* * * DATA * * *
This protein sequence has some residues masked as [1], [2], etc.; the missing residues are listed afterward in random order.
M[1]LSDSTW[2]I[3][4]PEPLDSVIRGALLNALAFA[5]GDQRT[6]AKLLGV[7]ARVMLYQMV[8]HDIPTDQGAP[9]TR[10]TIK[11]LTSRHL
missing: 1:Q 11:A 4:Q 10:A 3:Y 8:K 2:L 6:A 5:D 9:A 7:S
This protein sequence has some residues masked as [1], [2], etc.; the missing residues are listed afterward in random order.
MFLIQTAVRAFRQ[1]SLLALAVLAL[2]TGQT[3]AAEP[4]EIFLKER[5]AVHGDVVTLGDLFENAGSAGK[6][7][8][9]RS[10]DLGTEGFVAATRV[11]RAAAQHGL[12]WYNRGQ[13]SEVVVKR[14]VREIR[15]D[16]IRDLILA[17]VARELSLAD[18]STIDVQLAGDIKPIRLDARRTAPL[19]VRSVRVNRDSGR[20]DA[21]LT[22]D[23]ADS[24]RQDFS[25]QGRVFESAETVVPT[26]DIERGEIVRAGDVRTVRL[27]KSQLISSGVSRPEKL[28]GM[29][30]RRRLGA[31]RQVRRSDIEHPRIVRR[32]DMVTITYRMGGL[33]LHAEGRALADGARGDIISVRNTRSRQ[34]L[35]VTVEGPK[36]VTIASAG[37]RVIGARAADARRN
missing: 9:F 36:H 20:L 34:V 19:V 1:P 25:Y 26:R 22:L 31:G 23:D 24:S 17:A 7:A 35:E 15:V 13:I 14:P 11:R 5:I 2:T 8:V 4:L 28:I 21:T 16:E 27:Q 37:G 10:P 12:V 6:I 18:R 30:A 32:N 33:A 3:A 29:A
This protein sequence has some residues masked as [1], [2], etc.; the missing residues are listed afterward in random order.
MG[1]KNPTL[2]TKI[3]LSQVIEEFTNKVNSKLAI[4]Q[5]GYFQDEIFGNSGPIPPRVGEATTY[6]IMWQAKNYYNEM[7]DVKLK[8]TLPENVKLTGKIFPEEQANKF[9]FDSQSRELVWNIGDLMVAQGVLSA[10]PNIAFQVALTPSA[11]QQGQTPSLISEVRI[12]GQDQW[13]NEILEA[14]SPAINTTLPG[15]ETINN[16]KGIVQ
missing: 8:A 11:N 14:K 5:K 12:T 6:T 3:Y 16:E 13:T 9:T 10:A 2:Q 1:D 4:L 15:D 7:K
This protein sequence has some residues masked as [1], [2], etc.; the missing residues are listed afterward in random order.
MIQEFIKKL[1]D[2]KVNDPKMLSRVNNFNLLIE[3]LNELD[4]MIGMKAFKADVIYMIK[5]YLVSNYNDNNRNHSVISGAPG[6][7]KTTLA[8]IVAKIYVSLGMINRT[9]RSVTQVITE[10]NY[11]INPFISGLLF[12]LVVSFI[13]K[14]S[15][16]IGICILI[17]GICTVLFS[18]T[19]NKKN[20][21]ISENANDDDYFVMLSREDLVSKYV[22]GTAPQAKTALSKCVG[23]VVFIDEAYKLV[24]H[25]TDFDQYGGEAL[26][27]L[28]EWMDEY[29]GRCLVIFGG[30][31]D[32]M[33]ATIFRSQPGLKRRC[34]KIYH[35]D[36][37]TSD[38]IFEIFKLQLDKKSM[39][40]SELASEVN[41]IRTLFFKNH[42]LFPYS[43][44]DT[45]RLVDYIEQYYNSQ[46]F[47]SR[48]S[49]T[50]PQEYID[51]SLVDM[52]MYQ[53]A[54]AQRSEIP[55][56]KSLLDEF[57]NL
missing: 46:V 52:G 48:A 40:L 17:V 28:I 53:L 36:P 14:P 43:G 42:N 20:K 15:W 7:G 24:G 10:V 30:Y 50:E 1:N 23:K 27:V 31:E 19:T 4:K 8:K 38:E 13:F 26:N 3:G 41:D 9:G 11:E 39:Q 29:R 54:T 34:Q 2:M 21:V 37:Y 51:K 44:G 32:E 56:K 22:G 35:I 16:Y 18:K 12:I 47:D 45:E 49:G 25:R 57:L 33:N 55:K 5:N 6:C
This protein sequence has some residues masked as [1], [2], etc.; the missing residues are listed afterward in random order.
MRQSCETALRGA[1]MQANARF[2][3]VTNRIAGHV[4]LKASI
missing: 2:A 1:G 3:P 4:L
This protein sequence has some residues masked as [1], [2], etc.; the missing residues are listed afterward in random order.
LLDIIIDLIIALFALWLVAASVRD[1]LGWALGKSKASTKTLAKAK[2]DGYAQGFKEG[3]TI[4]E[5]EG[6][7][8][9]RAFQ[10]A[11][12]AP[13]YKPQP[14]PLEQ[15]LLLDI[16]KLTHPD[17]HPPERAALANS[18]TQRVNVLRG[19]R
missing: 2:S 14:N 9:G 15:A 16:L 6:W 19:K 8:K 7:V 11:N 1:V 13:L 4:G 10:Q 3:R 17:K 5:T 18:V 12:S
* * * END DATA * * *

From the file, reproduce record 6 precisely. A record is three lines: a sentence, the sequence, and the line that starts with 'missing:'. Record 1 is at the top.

This protein sequence has some residues masked as [1], [2], etc.; the missing residues are listed afterward in random order.
LLDIIIDLIIALFALWLVAASVRD[1]LGWALGKSKASTKTLAKAK[2]DGYAQGFKEG[3]TI[4]E[5]EG[6][7][8][9]RAFQ[10]A[11][12]AP[13]YKPQP[14]PLEQ[15]LLLDI[16]KLTHPD[17]HPPERAALANS[18]TQRVNVLRG[19]R
missing: 2:S 14:N 9:G 15:A 16:L 6:W 19:K 8:K 7:V 11:N 1:V 13:L 4:G 10:Q 3:R 17:K 5:T 18:V 12:S